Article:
Slender : The Arrival – Shifting Spectres Silently Spook Serene ‘Scapes!

Maybe the title is a little self-indulgent, but I like words, okay? ^^”

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It doesn’t take a lot to gather from my previous reviews that I like horror-themed things and I like puzzles. While some may dispute the following claim, I feel that Slender : The Arrival is a great blend of the two elements combined into a chilling First Person game.

For anyone who isn’t familiar with the “urban legend” of The Slenderman, you can read up on him at his CreepyPasta page here: http://creepypasta.wikia.com/wiki/The_Slender_Man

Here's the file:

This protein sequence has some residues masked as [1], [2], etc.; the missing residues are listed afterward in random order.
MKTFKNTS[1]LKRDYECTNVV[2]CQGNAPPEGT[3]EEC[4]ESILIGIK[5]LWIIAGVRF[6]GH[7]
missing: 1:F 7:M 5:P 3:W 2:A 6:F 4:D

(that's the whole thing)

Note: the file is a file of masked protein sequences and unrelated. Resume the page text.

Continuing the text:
In essence, he is a mysterious figure with an abnormally thin visage who moves around the peripheries of your vision hoping to be seen. As you observe him, he is able to hypnotise/paralyse you and take you away to do unknown and unspeakable things. I have reason to believe he generally preys on children, but is not opposed to taking adults away if he needs to.

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It was this lore which inspired Parsec Productions, to create Slender: The Eight Pages in 2012. It gained renown as a piece of “YouTube Fodder” and was screamed at by many YouTubers, as well as their audiences. Many small girls were lost to The Slenderman’s grasp in the weeks and months that followed.